Touch screens have become part of our everyday lives, but the technology has its limits. They are always relatively flat and are fixed to another product, like a cell phone or a computer.
But researchers at Carnegie Mellon University have figured out a way to make just about any object into a touch sensitive device.
“We extracted sensing techniques from medical fields and things like that,” CMU Human-Computer Interaction Institute Ph.D. student Gierad Laput said. “Very expensive equipment, million-dollar equipment. And we were like, ‘Can we make that cheap?’”
Laput and his co-researchers boiled the sensor down to a few electrodes and a computer chip that cost less than $100.
They figured out that if you put these electrodes on a sheet of carbon-infused plastic used to keep electronics safe from static electricity during shipping, it's possible to send electric pulses among the electrodes.
“You say, ‘Hey electrode one, shoot a signal.' And then all the others receive it and then you go, ‘Electrode two, shoot a signal,’ and all the others receive it," Laput said. "And this happens around 160 times per second.”
When a finger touches the plastic, it changes the way those electric pulses are received and the chip triangulates the location of the touch. The information can be sent to a computer and the computer can be taught to respond just as if it were a touch screen.
But Laput and his colleagues were still limited to sticking sheets of plastic to surfaces, so they started looking for other materials that might work and they found a commercially available spray paint that also is used to insulate electronics from static.
“And so once we figured out that this spray paint can actually have this property, we were like, ‘Oh, now we can spray anything and turn it into a touch screen,'" Laput said.
And spray they did. A steering wheel was sprayed to add functionality, the body of an electric guitar was sprayed to add musical effects and then, one of the researchers poured Jell-O into a mold shaped like a brain and sprayed that.
“If you touch different parts of the brain we can tell you what part of the brain that is. To me that’s a very good way to teach something,” Laput said. “It’s super tangible as opposed to having it on a flat screen you actually have your brain model and you actually probe it.”
Play-Doh is also slightly conductive and the team found if you sink the electrodes into a sculpture made of the child’s toy, it can become a touch enabled device.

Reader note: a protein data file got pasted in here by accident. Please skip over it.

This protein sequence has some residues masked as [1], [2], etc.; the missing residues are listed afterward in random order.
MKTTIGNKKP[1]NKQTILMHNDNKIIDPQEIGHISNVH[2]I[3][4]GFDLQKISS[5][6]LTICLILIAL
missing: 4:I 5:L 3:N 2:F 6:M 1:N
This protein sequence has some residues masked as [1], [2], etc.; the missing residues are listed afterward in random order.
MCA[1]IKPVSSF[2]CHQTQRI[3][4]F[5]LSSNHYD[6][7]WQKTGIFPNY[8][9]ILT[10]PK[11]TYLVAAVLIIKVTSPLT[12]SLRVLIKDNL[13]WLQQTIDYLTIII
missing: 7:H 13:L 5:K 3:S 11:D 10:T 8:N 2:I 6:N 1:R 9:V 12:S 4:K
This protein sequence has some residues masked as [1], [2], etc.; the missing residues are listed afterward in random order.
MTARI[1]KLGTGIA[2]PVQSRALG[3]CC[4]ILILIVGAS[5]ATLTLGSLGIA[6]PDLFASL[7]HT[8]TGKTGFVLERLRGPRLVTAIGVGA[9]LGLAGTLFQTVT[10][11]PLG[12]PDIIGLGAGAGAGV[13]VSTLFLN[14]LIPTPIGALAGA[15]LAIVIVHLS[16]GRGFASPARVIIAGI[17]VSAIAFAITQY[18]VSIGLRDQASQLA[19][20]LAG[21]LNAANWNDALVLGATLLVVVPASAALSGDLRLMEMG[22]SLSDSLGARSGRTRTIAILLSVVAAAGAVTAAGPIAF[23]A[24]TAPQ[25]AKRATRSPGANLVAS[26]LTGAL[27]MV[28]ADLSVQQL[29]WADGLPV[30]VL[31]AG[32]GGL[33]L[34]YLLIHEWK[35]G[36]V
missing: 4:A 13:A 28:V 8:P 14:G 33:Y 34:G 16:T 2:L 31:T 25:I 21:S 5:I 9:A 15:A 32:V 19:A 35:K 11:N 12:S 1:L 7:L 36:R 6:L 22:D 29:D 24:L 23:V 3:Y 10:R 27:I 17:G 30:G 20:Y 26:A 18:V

When told about the technology, Marcel Bergerman, co-founder of MySTEM Academy, said it was a huge opportunity to bring technology closer to kids.
“Imagine that every desk, every wall, every part of the floor could be part of an interactive experiment or experience,” Bergerman said. “Imagine how you could have interactive maps on the wall to teach history or geography and things like that.”
Laput and his team have worked with objects as large as a tabletop and have used as many as 32 electrodes.
“If you go higher than that, the speed at which you can sense goes lower. It becomes a slower process because there are too many electrodes to go through,” Laput said. “But if you also go lower, let’s say four, you’re not going to get enough resolution. So there is a sweet spot between those numbers.”
Laput said they're continuing to make the system better and looking for new materials that have the right electrical properties.
In this week's Tech Headlines:
- An escalating battle between Apple and Qualcomm over money and patent rights is drawing in Taiwanese contractors that assemble Apple's iPhones. Apple claims that Qualcomm is overcharging for patent-related license fees on iPhone sales, a point Qualcomm disputes. Last month, Apple Inc. began refusing to pay royalties until the courts determine how much it owes, a process that could take several years. According to a federal lawsuit filed by Qualcomm last week, Apple has also instructed its contractors to withhold those payments and has agreed to indemnify them for damages from any lawsuits.
- The same technology that keeps kids glued to their smart phones is being used by some schools as protection against sexual assaults. Using apps, victims and bystanders can alert school officials, police or parents to trouble. While the systems can be used by kids pranking each other, app developers and school officials say most claims end up being credible. Reporting happens as events unfold and administrators can respond immediately. The real challenge is money. Not all schools can afford the apps, some of which base their cost on the number of users or size of a student population. However, school insurance companies increasingly are picking up the tab, seeing the apps as a tool to mitigate risk.
The Associated Press contributed to this report.